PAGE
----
|© UNICEF Afghanistan/2009/Walther|
|In Kabul, where he lives, Mahamad, 5, receives his last oral polio vaccination as part of a nationwide Afghan effort to eradicate the disease in one of the few countries where it is still endemic.|
KABUL, Afghanistan, 28 July 2009—“It doesn’t hurt at all,” says Mahamad, 5, smiling broadly. The boy lives in Kabul and is used to vaccinators visiting his house. This particular visit is happening on the first day of a three-day, nationwide polio vaccination campaign – the fourth of six such immunization rounds planned for this year.
UNICEF and the Afghan Ministry of Public Health have been working together since 1978 to stop the spread of polio. They aim to regularly reach all of the country’s 7.7 million children between six months and six years of age.
After a decline between 2000 and 2005, reported polio cases increased in 2006, mainly because a deteriorating security situation prevented access to many villages. Today, the wild poliovirus is endemic only in the Southern Region of Afghanistan, while about 80 per cent of Afghan children live in polio-free areas.
Inadequate health infrastructure
Afghanistan is one of only four countries where polio has not been eradicated. The other three are Pakistan, India and Nigeria.
In Afghanistan, the major challenge is access to children – especially in the south and east, where supervision and monitoring are limited and health infrastructure is inadequate. The continued movement of people between polio-free areas and polio-endemic areas (both within the country and across the border with Pakistan) are additional difficulties to overcome.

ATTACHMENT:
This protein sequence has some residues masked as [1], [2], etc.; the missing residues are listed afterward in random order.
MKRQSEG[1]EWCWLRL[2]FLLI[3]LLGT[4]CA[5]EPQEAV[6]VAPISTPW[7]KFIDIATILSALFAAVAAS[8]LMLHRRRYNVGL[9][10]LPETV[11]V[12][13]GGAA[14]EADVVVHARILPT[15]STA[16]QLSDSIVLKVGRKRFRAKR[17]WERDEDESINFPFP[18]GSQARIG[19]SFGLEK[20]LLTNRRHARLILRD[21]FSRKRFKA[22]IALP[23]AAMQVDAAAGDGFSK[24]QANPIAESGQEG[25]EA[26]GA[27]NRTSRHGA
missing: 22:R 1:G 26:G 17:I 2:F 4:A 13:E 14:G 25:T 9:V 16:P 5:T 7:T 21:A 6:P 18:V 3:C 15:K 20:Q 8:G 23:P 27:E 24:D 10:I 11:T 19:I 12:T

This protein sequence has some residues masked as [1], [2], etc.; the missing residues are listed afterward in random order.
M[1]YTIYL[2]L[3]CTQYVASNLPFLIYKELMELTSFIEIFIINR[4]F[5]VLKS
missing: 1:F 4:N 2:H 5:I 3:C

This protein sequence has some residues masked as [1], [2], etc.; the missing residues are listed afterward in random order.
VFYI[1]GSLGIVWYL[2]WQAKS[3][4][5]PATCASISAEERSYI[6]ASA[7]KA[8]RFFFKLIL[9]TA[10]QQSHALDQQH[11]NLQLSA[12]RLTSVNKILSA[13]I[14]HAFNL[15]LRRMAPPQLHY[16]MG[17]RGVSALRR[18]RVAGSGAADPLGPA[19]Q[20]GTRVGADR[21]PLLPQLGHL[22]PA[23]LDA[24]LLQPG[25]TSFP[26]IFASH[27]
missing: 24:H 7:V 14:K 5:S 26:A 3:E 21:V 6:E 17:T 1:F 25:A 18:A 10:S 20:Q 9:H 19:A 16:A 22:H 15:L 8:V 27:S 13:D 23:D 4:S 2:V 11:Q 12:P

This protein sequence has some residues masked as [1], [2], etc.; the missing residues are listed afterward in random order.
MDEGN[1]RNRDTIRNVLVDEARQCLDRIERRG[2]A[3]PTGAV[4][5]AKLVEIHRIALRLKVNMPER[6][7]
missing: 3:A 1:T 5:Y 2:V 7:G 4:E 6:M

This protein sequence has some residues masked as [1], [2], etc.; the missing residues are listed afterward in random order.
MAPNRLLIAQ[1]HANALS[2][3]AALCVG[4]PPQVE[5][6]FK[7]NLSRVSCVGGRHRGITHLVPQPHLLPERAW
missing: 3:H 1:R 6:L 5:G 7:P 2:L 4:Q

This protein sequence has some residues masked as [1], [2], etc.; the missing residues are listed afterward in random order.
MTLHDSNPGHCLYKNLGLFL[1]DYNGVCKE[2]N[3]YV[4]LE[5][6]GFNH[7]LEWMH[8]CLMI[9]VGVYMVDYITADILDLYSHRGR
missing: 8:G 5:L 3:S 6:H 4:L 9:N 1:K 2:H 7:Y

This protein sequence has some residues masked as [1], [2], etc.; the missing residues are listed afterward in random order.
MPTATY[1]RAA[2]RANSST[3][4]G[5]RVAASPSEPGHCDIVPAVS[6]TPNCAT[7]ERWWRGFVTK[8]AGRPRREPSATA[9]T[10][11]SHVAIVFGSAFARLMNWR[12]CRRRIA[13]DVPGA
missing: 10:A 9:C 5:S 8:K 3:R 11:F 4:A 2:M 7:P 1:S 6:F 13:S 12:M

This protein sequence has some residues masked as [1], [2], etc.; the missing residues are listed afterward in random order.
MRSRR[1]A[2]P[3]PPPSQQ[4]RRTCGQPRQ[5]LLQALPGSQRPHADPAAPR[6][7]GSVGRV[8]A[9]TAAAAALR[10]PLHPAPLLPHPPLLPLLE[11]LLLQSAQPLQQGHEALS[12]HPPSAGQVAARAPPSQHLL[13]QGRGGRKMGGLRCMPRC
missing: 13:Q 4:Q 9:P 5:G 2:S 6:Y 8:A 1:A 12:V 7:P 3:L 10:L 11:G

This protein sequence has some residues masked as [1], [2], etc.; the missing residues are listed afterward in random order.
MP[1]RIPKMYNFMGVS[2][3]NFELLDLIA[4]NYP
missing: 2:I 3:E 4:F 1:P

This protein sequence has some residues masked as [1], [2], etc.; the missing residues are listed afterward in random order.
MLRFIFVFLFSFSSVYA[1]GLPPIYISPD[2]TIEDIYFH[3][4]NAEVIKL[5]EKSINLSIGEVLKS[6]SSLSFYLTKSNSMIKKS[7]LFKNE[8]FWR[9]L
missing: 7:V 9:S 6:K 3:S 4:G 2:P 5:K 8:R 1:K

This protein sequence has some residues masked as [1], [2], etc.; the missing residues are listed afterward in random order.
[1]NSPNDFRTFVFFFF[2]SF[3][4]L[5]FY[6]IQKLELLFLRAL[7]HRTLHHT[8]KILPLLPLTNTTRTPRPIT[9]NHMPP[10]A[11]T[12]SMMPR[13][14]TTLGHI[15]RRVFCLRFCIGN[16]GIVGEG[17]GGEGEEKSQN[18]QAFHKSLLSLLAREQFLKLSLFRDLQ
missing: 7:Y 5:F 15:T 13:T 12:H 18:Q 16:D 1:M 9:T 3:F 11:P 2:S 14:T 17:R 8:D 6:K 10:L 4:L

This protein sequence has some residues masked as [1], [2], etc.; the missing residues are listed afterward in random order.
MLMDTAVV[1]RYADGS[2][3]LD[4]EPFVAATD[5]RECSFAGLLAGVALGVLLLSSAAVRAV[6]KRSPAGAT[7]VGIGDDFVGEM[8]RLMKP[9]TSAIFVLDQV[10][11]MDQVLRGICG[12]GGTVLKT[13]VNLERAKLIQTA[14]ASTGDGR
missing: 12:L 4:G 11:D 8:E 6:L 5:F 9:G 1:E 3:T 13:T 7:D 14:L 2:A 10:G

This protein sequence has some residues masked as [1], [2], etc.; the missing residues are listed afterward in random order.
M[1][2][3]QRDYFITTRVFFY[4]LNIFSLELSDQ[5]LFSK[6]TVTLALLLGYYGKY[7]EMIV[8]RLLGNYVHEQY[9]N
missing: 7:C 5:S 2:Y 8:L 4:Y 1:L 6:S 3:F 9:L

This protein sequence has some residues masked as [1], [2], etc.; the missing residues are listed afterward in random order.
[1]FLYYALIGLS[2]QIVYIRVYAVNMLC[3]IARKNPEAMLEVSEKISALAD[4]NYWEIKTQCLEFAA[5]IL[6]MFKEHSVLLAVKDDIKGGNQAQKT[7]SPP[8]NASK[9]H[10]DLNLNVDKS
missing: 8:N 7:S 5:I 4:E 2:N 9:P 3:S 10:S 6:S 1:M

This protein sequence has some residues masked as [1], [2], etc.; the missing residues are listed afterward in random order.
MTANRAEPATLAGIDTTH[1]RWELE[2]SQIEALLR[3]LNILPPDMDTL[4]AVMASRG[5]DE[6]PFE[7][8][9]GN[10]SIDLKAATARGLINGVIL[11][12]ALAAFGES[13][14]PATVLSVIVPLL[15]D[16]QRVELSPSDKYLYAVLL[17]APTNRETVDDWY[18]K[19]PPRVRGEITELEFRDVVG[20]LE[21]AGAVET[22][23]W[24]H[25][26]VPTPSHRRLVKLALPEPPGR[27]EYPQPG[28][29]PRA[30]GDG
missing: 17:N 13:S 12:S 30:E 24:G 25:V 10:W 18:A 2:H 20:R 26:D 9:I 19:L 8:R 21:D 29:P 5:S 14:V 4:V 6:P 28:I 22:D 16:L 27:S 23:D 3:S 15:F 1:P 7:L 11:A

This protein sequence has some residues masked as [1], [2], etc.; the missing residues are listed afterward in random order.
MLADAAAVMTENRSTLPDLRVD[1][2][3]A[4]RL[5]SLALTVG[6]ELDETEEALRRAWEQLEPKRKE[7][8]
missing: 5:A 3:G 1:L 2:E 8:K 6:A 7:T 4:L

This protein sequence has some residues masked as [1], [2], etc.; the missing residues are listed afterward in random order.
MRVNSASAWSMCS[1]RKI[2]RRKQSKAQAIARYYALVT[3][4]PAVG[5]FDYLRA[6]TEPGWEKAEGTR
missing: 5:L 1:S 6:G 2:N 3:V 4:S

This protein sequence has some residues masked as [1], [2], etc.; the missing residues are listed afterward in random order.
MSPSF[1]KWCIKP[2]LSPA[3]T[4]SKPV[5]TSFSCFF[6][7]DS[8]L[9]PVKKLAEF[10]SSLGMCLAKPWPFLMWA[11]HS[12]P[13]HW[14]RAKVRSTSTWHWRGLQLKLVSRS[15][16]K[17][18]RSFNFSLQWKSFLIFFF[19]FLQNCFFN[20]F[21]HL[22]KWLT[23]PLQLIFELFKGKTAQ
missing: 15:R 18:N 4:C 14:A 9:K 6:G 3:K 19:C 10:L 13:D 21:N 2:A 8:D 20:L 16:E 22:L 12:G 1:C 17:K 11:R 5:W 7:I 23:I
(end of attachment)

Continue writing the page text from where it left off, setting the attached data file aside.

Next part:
“My mother always knows some days in advance when the vaccinators will come to our house, because we have a radio,” explains Mahamad. “Already last week she told me that I have to stay at home today so that I do not miss them.”
Yet not all women are aware of the crucial importance of polio immunization.
UNICEF supports the Afghan Government’s effort to motivate community members, especially mothers. The agency also encourages political parties to affirm their commitment to eradicating polio, and it keeps people abreast of the latest news about polio through radio broadcasts. In addition, thanks to cooperation from the Ministry of Religious Affairs, mosques now provide information about polio prevention.
Global polio eradication
Although he doesn’t know it, Mahamad is part of the largest public health initiative in history. The Global Polio Eradication Initiative [GPEI] was launched in 1988 and resulted in a dramatic reduction of wild poliovirus transmissions. Compared to 350,000 cases worldwide in 1988, fewer than 1,600 cases were reported in 2008.
GPEI is spearheaded by UNICEF, the World Health Organization, the US Centers for Disease Control and Prevention, and Rotary International.
Close to 98 per cent of young Afghan children – including Mahamad – were reached in the May round of vaccinations. But vaccinators won’t be visiting Mahamad’s home any more.
“This was my last vaccination,” he says. “As I am now [almost] six years old, the vaccinators have told my mother that I am out of risk. So I am now nearly grown up!”
News note: Global Polio Eradication Initiative intensifies its activities
For Peace Day, Afghan children get a chance to be immunized
Polio vaccine reaches 5 million children
Japanese Government partners with UNICEF for ‘Thousand Classroom Project’ in Afghanistan
Global Polio Eradication Initiative